Over the past two decades, in the tumultuous annals of central banking lore, there typically arises a sweet spot of influence for many central bank governors. Some try and side-step the limelight – former Chinese Governor Zhou Xiaochuan comes to mind, and some run towards it – enter Alan Greenspan, circa 1998. For the moment, Mario Draghi appears to be selectively impersonating a bit of both. He has used the ECBs bully pulpit sparingly and tactfully to successfully jawbone the credit, currency and equity markets into believing in the ECB’s crisis response to date. An interesting contrast this week could be made between Draghi’s welcomed dovish comments by the markets in the face of a squeezed euro – to his predecessor’s (Jean-Claude Trichet) untimely hawkish comments in the face of a surging currency in July 2008.
Over the past several weeks I have illustrated in the weekly “ECB Hubris Meter” chart, the past three instances where atypical market conditions – invoked by ECB policies and postures, have momentarily squeezed the euro and caged the US dollar. This is strikingly apparent in the diminished correlation relationship between them – with this past window even exceeding the pronounced correlation drop that climaxed in July 2008. All three have exhibited very similar price structures for the dollar and have marked an exhaustive high for the euro. It is my expectation, despite Draghi’s evolutionary adaptation of conveying the appropriate postures of price stability, that this past week marked an important pivot in the euro and perhaps a new chapter in Mario Draghi’s perceived influence in the markets through the carrot and sticks of monetary policy. Less we forget, it is his sweet spot and his own bureaucratic capital – as well earned as it may be, are seemingly priced to perfection here.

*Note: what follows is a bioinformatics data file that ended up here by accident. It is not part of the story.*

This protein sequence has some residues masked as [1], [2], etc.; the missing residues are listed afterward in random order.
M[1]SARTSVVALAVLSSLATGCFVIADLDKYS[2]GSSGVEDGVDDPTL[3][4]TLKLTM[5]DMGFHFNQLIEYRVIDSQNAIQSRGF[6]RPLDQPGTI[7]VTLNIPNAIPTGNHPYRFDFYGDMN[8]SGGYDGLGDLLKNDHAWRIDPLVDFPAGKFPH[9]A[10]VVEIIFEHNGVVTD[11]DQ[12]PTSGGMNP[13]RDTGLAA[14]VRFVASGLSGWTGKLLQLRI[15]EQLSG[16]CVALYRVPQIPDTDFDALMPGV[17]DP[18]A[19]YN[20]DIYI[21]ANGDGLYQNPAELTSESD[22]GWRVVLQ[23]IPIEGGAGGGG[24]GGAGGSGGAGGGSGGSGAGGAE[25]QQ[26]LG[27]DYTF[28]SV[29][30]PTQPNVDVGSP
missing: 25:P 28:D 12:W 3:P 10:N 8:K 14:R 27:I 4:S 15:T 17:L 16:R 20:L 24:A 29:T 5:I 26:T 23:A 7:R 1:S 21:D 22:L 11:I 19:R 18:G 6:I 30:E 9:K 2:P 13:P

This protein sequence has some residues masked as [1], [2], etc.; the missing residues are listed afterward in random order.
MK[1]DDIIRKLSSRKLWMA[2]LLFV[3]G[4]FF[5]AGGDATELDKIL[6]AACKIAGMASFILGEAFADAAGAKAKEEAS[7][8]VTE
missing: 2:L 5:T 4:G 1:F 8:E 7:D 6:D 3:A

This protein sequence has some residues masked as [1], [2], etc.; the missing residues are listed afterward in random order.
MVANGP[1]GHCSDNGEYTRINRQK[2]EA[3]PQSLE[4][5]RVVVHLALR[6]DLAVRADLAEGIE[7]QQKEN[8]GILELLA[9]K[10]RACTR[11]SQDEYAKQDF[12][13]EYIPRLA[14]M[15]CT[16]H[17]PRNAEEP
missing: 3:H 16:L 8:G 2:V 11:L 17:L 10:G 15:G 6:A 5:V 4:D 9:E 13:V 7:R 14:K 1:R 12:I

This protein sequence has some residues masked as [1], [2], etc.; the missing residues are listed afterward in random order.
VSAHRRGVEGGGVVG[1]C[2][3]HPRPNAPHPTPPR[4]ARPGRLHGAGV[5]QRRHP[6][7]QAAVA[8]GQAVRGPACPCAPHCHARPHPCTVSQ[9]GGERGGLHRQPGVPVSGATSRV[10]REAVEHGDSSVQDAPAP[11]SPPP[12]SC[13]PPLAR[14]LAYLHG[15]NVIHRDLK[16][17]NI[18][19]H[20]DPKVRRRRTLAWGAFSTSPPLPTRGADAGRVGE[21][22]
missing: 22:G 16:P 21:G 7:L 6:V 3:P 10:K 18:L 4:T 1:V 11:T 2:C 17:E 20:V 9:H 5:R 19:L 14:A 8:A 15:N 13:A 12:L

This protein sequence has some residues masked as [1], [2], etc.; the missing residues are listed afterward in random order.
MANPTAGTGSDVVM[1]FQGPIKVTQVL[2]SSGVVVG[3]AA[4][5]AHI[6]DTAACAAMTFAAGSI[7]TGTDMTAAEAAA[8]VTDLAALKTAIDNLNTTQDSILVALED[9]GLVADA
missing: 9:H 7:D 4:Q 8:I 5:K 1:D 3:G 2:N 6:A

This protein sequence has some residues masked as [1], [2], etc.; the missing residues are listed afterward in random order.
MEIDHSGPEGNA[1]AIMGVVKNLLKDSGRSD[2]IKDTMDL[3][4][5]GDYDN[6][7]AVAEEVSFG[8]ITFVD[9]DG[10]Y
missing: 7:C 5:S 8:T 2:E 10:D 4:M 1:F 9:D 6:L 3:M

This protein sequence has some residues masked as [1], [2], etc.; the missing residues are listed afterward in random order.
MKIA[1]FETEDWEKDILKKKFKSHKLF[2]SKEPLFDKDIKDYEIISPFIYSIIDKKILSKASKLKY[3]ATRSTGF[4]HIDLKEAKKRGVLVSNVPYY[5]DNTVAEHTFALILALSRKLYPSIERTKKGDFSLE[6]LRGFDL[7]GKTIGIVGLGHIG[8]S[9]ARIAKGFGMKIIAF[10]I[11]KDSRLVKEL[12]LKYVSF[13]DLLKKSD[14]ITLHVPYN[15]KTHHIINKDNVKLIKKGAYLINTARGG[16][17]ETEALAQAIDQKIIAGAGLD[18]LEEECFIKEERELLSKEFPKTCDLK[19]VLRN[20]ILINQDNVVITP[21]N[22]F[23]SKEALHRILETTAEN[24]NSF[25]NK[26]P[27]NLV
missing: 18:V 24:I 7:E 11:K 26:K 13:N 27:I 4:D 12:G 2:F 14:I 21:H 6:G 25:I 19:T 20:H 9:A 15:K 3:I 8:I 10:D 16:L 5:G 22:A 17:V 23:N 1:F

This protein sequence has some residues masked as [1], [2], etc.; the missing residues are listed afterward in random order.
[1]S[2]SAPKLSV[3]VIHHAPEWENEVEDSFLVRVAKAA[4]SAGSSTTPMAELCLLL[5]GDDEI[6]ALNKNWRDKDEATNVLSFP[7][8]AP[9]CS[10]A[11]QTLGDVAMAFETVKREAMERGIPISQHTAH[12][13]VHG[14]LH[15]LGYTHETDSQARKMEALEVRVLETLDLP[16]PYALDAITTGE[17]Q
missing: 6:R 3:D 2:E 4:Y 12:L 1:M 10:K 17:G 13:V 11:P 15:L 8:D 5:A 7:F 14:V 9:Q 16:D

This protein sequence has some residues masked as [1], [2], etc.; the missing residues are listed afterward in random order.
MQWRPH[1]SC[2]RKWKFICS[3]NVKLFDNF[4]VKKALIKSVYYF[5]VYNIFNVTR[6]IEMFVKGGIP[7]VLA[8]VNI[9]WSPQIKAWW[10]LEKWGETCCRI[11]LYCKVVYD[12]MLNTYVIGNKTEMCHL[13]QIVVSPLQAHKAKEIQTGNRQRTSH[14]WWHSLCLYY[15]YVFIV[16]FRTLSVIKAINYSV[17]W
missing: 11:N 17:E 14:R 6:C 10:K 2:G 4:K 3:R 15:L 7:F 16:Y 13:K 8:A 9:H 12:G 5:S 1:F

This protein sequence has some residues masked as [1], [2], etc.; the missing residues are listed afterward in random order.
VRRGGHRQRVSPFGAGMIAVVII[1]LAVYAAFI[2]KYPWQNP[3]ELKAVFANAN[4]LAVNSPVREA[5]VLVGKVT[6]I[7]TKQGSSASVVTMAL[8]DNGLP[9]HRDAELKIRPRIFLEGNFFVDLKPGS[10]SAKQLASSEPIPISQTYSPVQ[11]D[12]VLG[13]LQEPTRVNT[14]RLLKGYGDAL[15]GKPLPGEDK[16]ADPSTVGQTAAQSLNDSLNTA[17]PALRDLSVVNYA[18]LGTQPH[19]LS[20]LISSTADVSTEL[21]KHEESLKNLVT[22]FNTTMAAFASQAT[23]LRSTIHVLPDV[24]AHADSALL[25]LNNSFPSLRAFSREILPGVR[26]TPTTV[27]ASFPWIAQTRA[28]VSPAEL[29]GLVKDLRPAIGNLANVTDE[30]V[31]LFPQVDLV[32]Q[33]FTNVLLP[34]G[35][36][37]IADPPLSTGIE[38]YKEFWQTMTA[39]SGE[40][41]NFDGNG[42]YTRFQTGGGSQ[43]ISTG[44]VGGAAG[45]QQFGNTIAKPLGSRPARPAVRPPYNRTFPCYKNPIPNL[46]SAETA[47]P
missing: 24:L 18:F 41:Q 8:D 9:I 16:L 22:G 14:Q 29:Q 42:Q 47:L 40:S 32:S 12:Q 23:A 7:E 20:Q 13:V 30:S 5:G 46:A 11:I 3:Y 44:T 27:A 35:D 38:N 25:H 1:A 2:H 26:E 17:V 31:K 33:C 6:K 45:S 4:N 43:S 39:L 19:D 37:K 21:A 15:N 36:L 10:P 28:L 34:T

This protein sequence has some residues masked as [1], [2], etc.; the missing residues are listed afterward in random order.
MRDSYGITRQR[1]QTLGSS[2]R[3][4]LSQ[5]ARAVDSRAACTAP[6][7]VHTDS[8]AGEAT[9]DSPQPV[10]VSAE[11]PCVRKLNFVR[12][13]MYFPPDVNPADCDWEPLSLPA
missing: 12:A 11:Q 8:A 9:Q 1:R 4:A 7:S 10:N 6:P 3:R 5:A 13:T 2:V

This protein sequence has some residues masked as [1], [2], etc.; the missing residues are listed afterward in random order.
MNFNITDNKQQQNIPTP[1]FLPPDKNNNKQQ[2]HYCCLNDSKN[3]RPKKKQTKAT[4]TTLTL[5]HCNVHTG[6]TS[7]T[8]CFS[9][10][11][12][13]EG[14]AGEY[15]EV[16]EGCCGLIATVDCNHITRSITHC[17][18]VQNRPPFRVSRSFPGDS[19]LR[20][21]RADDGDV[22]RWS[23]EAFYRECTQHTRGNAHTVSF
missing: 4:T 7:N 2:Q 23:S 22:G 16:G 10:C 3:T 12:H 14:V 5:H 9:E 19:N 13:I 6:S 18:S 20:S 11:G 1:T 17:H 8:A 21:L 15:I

Outstanding of influence of President Draghi – as well as our own quantitative measures undertaken by Chairman Bernanke, the US dollar index appears to have broken free of its cage and filled out the proportions of the pivot of its previous secular low.
Presented with one foot in the theoretical, the euro appears to be completing a mirrored top of the May 2011 pivot high and the bookend of the last time the ECB had a pronounced influence of the EUR:USD dynamic in August of 2011. Although the 2011 chart is flipped on its axis, the chart has great symmetry and balance – both in price structure and momentum. You will notice that momentum and structure within the top and sides remain congruent (with the exception of a mirror on the TRIX momentum profile) – with the side entrances and exits to the topping structure exhibiting mirrored momentum profiles.